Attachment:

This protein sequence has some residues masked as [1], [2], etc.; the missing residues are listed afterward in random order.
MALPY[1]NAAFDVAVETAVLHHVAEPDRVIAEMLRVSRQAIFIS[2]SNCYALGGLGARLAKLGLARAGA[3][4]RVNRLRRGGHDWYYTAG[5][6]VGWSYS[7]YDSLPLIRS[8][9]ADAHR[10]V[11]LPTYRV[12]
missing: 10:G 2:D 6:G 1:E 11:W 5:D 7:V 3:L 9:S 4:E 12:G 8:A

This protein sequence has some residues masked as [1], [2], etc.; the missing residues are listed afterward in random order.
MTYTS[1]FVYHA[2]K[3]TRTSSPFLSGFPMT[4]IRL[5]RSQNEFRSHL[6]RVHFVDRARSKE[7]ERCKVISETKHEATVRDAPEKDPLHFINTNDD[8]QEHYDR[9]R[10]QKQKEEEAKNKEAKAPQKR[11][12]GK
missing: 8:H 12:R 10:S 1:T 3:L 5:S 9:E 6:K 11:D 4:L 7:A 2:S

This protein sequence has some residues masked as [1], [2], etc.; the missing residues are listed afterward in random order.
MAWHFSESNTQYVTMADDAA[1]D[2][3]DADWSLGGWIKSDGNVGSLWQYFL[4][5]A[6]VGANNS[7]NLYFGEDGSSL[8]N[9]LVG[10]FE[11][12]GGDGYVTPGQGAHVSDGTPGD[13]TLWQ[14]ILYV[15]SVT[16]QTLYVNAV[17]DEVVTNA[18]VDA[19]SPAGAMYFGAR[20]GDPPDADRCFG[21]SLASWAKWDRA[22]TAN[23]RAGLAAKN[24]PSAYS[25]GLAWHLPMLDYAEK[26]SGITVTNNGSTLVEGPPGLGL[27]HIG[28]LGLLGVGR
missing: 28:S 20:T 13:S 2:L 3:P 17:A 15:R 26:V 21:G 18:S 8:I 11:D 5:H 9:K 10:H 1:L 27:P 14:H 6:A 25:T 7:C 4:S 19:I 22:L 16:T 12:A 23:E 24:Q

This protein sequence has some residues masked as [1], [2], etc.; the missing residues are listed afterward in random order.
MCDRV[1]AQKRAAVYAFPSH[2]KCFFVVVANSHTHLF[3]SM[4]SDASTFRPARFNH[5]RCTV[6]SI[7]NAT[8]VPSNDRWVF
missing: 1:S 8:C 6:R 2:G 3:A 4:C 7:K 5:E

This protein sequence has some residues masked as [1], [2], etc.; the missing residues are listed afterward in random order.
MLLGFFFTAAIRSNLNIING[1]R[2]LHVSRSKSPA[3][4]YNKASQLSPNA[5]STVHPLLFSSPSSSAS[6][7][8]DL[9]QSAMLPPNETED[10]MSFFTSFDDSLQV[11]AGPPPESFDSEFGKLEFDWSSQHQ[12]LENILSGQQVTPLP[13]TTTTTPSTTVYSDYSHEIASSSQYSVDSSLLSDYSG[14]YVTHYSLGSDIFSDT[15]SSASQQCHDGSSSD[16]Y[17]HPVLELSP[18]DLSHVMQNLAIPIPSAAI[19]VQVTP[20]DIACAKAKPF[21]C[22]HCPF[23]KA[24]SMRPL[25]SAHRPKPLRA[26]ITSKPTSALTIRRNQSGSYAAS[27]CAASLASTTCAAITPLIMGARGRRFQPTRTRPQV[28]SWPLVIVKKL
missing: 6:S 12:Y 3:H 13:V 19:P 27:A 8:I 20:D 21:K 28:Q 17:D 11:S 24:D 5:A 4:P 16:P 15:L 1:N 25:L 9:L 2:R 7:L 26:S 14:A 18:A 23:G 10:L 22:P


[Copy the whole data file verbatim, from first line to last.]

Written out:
This protein sequence has some residues masked as [1], [2], etc.; the missing residues are listed afterward in random order.
MALPY[1]NAAFDVAVETAVLHHVAEPDRVIAEMLRVSRQAIFIS[2]SNCYALGGLGARLAKLGLARAGA[3][4]RVNRLRRGGHDWYYTAG[5][6]VGWSYS[7]YDSLPLIRS[8][9]ADAHR[10]V[11]LPTYRV[12]
missing: 10:G 2:D 6:G 1:E 11:W 5:D 7:V 3:L 9:S 4:E 12:G 8:A

This protein sequence has some residues masked as [1], [2], etc.; the missing residues are listed afterward in random order.
MTYTS[1]FVYHA[2]K[3]TRTSSPFLSGFPMT[4]IRL[5]RSQNEFRSHL[6]RVHFVDRARSKE[7]ERCKVISETKHEATVRDAPEKDPLHFINTNDD[8]QEHYDR[9]R[10]QKQKEEEAKNKEAKAPQKR[11][12]GK
missing: 8:H 12:R 10:S 1:T 3:L 5:S 9:E 6:K 11:D 4:L 7:A 2:S

This protein sequence has some residues masked as [1], [2], etc.; the missing residues are listed afterward in random order.
MAWHFSESNTQYVTMADDAA[1]D[2][3]DADWSLGGWIKSDGNVGSLWQYFL[4][5]A[6]VGANNS[7]NLYFGEDGSSL[8]N[9]LVG[10]FE[11][12]GGDGYVTPGQGAHVSDGTPGD[13]TLWQ[14]ILYV[15]SVT[16]QTLYVNAV[17]DEVVTNA[18]VDA[19]SPAGAMYFGAR[20]GDPPDADRCFG[21]SLASWAKWDRA[22]TAN[23]RAGLAAKN[24]PSAYS[25]GLAWHLPMLDYAEK[26]SGITVTNNGSTLVEGPPGLGL[27]HIG[28]LGLLGVGR
missing: 28:S 20:T 13:S 2:L 3:P 17:A 15:R 26:V 21:G 18:S 8:I 11:D 5:H 9:K 10:H 1:L 27:P 14:H 6:A 25:T 7:C 4:S 19:I 22:L 16:T 12:A 23:E 24:Q

This protein sequence has some residues masked as [1], [2], etc.; the missing residues are listed afterward in random order.
MCDRV[1]AQKRAAVYAFPSH[2]KCFFVVVANSHTHLF[3]SM[4]SDASTFRPARFNH[5]RCTV[6]SI[7]NAT[8]VPSNDRWVF
missing: 1:S 8:C 6:R 2:G 3:A 4:C 7:K 5:E

This protein sequence has some residues masked as [1], [2], etc.; the missing residues are listed afterward in random order.
MLLGFFFTAAIRSNLNIING[1]R[2]LHVSRSKSPA[3][4]YNKASQLSPNA[5]STVHPLLFSSPSSSAS[6][7][8]DL[9]QSAMLPPNETED[10]MSFFTSFDDSLQV[11]AGPPPESFDSEFGKLEFDWSSQHQ[12]LENILSGQQVTPLP[13]TTTTTPSTTVYSDYSHEIASSSQYSVDSSLLSDYSG[14]YVTHYSLGSDIFSDT[15]SSASQQCHDGSSSD[16]Y[17]HPVLELSP[18]DLSHVMQNLAIPIPSAAI[19]VQVTP[20]DIACAKAKPF[21]C[22]HCPF[23]KA[24]SMRPL[25]SAHRPKPLRA[26]ITSKPTSALTIRRNQSGSYAAS[27]CAASLASTTCAAITPLIMGARGRRFQPTRTRPQV[28]SWPLVIVKKL
missing: 6:S 12:Y 3:H 13:V 19:P 27:A 8:I 20:D 21:K 28:Q 17:D 11:S 24:D 5:A 4:P 16:P 15:L 1:N 25:L 9:L 2:R 7:L 26:S 14:A 18:A 23:G 10:L 22:P